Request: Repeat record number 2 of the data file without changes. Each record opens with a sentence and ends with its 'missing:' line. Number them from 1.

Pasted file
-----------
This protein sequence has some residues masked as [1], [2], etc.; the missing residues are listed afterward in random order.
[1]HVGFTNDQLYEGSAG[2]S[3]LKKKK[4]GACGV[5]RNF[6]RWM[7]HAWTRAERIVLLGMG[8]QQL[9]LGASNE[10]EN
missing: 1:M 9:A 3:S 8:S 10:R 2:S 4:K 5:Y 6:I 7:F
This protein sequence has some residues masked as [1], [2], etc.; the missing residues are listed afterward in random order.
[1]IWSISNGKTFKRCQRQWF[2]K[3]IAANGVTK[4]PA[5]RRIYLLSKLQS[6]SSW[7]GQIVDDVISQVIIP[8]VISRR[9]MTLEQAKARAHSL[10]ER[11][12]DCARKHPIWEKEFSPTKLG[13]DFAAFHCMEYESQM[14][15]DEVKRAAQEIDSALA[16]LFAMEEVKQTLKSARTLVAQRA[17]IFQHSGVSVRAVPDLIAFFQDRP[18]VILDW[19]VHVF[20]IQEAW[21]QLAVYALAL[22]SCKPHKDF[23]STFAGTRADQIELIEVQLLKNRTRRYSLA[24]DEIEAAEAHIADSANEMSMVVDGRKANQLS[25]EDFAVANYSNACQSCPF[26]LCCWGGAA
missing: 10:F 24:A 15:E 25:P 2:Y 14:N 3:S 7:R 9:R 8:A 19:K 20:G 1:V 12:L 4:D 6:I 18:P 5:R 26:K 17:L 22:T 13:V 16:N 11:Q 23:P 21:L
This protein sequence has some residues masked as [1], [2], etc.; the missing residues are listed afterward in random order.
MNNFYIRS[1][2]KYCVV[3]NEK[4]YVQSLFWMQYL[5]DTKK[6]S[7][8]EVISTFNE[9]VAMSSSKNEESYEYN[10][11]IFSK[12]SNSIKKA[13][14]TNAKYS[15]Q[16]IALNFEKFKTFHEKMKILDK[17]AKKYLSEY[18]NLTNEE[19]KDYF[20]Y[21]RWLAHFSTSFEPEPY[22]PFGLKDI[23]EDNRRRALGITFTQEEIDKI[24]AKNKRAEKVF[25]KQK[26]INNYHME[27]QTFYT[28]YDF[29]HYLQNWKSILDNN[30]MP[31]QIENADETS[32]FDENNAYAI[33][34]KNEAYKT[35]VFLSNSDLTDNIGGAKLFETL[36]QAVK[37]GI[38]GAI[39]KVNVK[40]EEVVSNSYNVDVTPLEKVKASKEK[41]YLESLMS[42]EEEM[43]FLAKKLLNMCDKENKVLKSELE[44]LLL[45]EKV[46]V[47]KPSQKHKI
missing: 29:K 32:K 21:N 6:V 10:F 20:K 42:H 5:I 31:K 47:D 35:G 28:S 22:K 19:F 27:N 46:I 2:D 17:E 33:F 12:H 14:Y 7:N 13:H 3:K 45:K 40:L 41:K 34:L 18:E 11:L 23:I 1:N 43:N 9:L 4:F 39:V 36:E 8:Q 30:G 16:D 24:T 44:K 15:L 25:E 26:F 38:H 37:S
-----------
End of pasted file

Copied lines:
This protein sequence has some residues masked as [1], [2], etc.; the missing residues are listed afterward in random order.
[1]IWSISNGKTFKRCQRQWF[2]K[3]IAANGVTK[4]PA[5]RRIYLLSKLQS[6]SSW[7]GQIVDDVISQVIIP[8]VISRR[9]MTLEQAKARAHSL[10]ER[11][12]DCARKHPIWEKEFSPTKLG[13]DFAAFHCMEYESQM[14][15]DEVKRAAQEIDSALA[16]LFAMEEVKQTLKSARTLVAQRA[17]IFQHSGVSVRAVPDLIAFFQDRP[18]VILDW[19]VHVF[20]IQEAW[21]QLAVYALAL[22]SCKPHKDF[23]STFAGTRADQIELIEVQLLKNRTRRYSLA[24]DEIEAAEAHIADSANEMSMVVDGRKANQLS[25]EDFAVANYSNACQSCPF[26]LCCWGGAA
missing: 10:F 24:A 15:E 25:P 2:Y 14:N 3:S 7:R 9:R 8:A 19:K 20:G 1:V 12:L 4:D 6:I 18:P 5:R 26:K 17:L 22:T 13:V 16:N 11:Q 23:P 21:L